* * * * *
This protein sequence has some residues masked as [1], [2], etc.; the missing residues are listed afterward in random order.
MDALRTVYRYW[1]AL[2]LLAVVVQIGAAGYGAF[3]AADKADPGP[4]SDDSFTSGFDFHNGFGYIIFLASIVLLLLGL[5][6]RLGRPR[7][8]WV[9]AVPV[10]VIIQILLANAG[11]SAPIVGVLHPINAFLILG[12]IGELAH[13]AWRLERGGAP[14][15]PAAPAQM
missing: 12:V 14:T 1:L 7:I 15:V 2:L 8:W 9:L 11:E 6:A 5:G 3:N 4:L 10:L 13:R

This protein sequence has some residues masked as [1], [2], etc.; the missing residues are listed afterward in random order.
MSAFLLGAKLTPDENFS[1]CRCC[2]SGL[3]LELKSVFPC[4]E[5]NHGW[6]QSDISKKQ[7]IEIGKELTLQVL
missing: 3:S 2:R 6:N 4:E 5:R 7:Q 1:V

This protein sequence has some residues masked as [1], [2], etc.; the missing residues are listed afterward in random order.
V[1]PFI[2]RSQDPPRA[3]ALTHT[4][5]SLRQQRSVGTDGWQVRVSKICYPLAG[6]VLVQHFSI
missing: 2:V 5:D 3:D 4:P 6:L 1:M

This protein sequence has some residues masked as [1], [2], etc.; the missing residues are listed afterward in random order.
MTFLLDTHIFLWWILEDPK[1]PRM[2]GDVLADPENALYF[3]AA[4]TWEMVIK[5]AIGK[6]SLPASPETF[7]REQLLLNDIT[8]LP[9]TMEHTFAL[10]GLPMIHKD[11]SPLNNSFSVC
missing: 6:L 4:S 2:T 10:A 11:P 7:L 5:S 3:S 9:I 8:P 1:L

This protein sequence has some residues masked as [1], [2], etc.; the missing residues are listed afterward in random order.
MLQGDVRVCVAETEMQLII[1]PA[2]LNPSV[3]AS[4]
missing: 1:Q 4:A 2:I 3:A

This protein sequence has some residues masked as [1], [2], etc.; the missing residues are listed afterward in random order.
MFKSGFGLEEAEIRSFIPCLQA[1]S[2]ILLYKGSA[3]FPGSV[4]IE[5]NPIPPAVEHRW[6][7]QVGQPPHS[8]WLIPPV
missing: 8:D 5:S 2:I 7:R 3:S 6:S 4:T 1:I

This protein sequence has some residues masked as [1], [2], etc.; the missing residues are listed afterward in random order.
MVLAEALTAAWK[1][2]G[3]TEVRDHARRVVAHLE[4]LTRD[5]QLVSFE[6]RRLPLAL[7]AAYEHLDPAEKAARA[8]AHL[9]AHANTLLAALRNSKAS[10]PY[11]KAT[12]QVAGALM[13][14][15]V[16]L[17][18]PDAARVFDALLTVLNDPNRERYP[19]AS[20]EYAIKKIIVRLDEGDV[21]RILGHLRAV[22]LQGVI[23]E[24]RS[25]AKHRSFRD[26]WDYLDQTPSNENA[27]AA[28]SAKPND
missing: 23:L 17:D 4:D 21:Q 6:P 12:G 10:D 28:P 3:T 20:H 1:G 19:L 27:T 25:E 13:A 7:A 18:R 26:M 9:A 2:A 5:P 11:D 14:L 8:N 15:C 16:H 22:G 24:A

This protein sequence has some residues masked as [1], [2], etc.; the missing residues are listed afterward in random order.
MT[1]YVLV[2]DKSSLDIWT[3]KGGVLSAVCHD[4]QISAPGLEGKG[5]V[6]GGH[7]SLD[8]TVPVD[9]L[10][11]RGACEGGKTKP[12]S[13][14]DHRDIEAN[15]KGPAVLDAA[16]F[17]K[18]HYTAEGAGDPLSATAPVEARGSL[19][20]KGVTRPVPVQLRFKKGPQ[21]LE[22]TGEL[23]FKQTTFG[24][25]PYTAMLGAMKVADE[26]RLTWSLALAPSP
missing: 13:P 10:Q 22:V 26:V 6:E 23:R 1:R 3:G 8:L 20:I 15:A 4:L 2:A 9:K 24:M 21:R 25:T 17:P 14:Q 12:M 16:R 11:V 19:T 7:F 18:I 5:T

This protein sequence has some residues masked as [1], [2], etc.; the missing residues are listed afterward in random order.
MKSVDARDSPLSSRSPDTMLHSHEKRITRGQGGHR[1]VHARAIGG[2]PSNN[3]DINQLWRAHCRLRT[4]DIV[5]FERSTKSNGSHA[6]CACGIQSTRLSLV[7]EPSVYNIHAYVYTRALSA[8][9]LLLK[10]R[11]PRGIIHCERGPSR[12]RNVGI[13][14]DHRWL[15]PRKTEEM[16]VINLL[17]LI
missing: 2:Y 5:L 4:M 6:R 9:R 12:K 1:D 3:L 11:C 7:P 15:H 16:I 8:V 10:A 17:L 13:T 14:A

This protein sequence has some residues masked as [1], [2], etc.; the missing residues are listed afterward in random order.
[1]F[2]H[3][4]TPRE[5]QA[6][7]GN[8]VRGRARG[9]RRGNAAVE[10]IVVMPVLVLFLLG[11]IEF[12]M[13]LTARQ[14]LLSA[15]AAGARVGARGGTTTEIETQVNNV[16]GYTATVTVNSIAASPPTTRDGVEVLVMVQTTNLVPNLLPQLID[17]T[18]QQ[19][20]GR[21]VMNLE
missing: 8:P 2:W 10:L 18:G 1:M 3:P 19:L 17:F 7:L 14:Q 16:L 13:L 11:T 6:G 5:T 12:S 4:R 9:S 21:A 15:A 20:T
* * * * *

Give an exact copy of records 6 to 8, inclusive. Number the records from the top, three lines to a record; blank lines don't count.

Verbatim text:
This protein sequence has some residues masked as [1], [2], etc.; the missing residues are listed afterward in random order.
MFKSGFGLEEAEIRSFIPCLQA[1]S[2]ILLYKGSA[3]FPGSV[4]IE[5]NPIPPAVEHRW[6][7]QVGQPPHS[8]WLIPPV
missing: 8:D 5:S 2:I 7:R 3:S 6:S 4:T 1:I

This protein sequence has some residues masked as [1], [2], etc.; the missing residues are listed afterward in random order.
MVLAEALTAAWK[1][2]G[3]TEVRDHARRVVAHLE[4]LTRD[5]QLVSFE[6]RRLPLAL[7]AAYEHLDPAEKAARA[8]AHL[9]AHANTLLAALRNSKAS[10]PY[11]KAT[12]QVAGALM[13][14][15]V[16]L[17][18]PDAARVFDALLTVLNDPNRERYP[19]AS[20]EYAIKKIIVRLDEGDV[21]RILGHLRAV[22]LQGVI[23]E[24]RS[25]AKHRSFRD[26]WDYLDQTPSNENA[27]AA[28]SAKPND
missing: 23:L 17:D 4:D 21:Q 6:P 12:G 10:D 28:P 3:T 20:H 1:G 19:L 27:T 25:E 13:A 7:A 18:R 26:M 9:A 2:A 5:P 11:D 14:L 8:N 15:C 16:H 22:G 24:A

This protein sequence has some residues masked as [1], [2], etc.; the missing residues are listed afterward in random order.
MT[1]YVLV[2]DKSSLDIWT[3]KGGVLSAVCHD[4]QISAPGLEGKG[5]V[6]GGH[7]SLD[8]TVPVD[9]L[10][11]RGACEGGKTKP[12]S[13][14]DHRDIEAN[15]KGPAVLDAA[16]F[17]K[18]HYTAEGAGDPLSATAPVEARGSL[19][20]KGVTRPVPVQLRFKKGPQ[21]LE[22]TGEL[23]FKQTTFG[24][25]PYTAMLGAMKVADE[26]RLTWSLALAPSP
missing: 13:P 10:Q 22:V 26:V 6:E 23:R 1:R 3:G 8:L 20:I 15:A 4:L 2:A 9:K 24:M 21:R 25:T 17:P 14:Q 12:M 16:R 11:V 19:T 7:F 18:I 5:T